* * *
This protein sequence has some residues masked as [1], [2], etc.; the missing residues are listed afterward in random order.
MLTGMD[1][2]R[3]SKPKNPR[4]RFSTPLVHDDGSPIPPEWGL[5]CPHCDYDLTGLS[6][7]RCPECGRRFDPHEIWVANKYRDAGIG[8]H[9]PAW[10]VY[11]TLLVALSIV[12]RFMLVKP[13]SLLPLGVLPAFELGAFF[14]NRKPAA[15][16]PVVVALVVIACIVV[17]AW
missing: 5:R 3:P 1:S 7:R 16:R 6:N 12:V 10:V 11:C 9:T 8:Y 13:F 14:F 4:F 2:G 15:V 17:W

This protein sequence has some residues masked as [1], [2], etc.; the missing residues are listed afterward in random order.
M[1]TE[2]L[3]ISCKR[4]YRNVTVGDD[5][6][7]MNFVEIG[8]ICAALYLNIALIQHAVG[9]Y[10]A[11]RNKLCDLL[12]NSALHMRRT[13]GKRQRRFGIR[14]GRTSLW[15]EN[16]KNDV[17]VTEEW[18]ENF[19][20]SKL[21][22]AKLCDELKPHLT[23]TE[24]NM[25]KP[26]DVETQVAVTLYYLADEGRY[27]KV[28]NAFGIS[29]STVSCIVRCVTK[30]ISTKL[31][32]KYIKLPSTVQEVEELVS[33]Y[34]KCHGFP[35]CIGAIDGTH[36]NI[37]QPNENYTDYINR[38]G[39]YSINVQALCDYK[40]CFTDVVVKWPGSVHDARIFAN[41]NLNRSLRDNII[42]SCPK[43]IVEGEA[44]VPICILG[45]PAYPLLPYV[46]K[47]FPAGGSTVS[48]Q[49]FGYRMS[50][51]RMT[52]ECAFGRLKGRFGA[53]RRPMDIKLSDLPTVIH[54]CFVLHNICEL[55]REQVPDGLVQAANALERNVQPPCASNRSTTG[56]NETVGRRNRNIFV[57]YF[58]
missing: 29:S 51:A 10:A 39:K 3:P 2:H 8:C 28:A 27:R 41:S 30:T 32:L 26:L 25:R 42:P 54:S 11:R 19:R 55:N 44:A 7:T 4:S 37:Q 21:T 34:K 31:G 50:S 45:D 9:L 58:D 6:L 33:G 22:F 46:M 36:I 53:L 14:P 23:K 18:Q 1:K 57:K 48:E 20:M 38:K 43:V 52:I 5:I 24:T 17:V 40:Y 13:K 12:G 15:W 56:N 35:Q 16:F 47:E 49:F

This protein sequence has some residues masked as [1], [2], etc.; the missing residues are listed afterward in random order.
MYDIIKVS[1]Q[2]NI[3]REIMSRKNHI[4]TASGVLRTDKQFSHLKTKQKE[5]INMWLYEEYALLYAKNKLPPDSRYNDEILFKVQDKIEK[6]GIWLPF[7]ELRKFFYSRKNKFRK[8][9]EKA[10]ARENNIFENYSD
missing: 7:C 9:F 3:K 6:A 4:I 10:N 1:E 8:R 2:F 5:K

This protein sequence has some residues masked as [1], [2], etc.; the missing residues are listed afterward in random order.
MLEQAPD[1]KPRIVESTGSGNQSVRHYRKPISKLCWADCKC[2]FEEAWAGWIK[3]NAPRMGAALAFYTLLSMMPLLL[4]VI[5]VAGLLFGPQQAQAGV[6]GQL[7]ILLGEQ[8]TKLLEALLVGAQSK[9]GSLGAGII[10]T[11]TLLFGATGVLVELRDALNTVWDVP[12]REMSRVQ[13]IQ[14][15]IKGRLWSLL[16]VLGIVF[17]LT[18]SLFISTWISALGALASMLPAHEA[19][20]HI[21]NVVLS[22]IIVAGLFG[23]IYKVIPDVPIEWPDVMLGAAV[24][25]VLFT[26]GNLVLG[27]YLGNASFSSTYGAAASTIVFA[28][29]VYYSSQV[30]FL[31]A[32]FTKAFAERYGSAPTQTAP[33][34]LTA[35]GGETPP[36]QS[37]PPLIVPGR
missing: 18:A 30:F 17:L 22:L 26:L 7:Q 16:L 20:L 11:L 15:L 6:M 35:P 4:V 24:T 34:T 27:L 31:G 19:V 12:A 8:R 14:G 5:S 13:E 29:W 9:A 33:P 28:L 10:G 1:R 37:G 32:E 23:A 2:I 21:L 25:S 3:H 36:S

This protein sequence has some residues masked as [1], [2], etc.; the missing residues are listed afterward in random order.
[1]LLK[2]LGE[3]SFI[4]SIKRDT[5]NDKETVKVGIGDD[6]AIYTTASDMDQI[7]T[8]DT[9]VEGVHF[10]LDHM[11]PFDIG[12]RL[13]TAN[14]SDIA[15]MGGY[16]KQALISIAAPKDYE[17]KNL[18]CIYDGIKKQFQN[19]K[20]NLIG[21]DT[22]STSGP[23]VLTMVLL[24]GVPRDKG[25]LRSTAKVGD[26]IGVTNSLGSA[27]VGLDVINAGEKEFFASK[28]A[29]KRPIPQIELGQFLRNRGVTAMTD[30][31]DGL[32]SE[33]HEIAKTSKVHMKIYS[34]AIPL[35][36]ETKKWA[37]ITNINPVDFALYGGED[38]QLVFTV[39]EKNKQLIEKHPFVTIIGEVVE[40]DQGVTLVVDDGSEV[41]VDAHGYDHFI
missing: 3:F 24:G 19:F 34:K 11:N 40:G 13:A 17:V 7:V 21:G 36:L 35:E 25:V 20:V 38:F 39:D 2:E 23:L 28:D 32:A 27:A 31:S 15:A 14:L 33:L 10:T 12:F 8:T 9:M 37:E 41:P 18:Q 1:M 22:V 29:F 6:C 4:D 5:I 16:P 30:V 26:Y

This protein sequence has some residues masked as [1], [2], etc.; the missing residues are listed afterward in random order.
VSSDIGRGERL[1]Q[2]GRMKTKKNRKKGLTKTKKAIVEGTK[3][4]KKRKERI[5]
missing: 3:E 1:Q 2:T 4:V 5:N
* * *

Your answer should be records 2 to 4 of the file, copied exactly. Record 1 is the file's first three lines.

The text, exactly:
This protein sequence has some residues masked as [1], [2], etc.; the missing residues are listed afterward in random order.
M[1]TE[2]L[3]ISCKR[4]YRNVTVGDD[5][6][7]MNFVEIG[8]ICAALYLNIALIQHAVG[9]Y[10]A[11]RNKLCDLL[12]NSALHMRRT[13]GKRQRRFGIR[14]GRTSLW[15]EN[16]KNDV[17]VTEEW[18]ENF[19][20]SKL[21][22]AKLCDELKPHLT[23]TE[24]NM[25]KP[26]DVETQVAVTLYYLADEGRY[27]KV[28]NAFGIS[29]STVSCIVRCVTK[30]ISTKL[31][32]KYIKLPSTVQEVEELVS[33]Y[34]KCHGFP[35]CIGAIDGTH[36]NI[37]QPNENYTDYINR[38]G[39]YSINVQALCDYK[40]CFTDVVVKWPGSVHDARIFAN[41]NLNRSLRDNII[42]SCPK[43]IVEGEA[44]VPICILG[45]PAYPLLPYV[46]K[47]FPAGGSTVS[48]Q[49]FGYRMS[50][51]RMT[52]ECAFGRLKGRFGA[53]RRPMDIKLSDLPTVIH[54]CFVLHNICEL[55]REQVPDGLVQAANALERNVQPPCASNRSTTG[56]NETVGRRNRNIFV[57]YF[58]
missing: 29:S 51:A 10:A 39:K 3:P 2:H 8:C 28:A 27:R 41:S 30:T 32:L 26:L 25:R 42:P 54:S 11:R 19:R 55:N 44:A 7:T 4:S 37:Q 21:T 34:K 31:G 50:S 45:D 9:L 58:D 6:L 33:G 22:F 46:M 36:I 53:L 14:P 23:K 18:Q 1:K 57:K 48:E 20:M 38:K 43:V 52:I 5:I 24:T 17:V 40:Y 13:K 12:G 15:W 56:N 35:Q 16:F 47:E 49:F

This protein sequence has some residues masked as [1], [2], etc.; the missing residues are listed afterward in random order.
MYDIIKVS[1]Q[2]NI[3]REIMSRKNHI[4]TASGVLRTDKQFSHLKTKQKE[5]INMWLYEEYALLYAKNKLPPDSRYNDEILFKVQDKIEK[6]GIWLPF[7]ELRKFFYSRKNKFRK[8][9]EKA[10]ARENNIFENYSD
missing: 7:C 9:F 3:K 6:A 4:I 10:N 1:E 8:R 2:F 5:K

This protein sequence has some residues masked as [1], [2], etc.; the missing residues are listed afterward in random order.
MLEQAPD[1]KPRIVESTGSGNQSVRHYRKPISKLCWADCKC[2]FEEAWAGWIK[3]NAPRMGAALAFYTLLSMMPLLL[4]VI[5]VAGLLFGPQQAQAGV[6]GQL[7]ILLGEQ[8]TKLLEALLVGAQSK[9]GSLGAGII[10]T[11]TLLFGATGVLVELRDALNTVWDVP[12]REMSRVQ[13]IQ[14][15]IKGRLWSLL[16]VLGIVF[17]LT[18]SLFISTWISALGALASMLPAHEA[19][20]HI[21]NVVLS[22]IIVAGLFG[23]IYKVIPDVPIEWPDVMLGAAV[24][25]VLFT[26]GNLVLG[27]YLGNASFSSTYGAAASTIVFA[28][29]VYYSSQV[30]FL[31]A[32]FTKAFAERYGSAPTQTAP[33][34]LTA[35]GGETPP[36]QS[37]PPLIVPGR
missing: 18:A 30:F 17:L 22:L 26:L 7:Q 16:L 20:L 11:L 15:L 6:M 35:P 4:V 24:T 34:T 27:L 31:G 19:V 12:A 8:R 14:G 5:S 13:E 29:W 9:A 33:P 28:L 10:G 1:R 37:G 32:E 23:A 2:I 21:L 25:S 3:H 36:S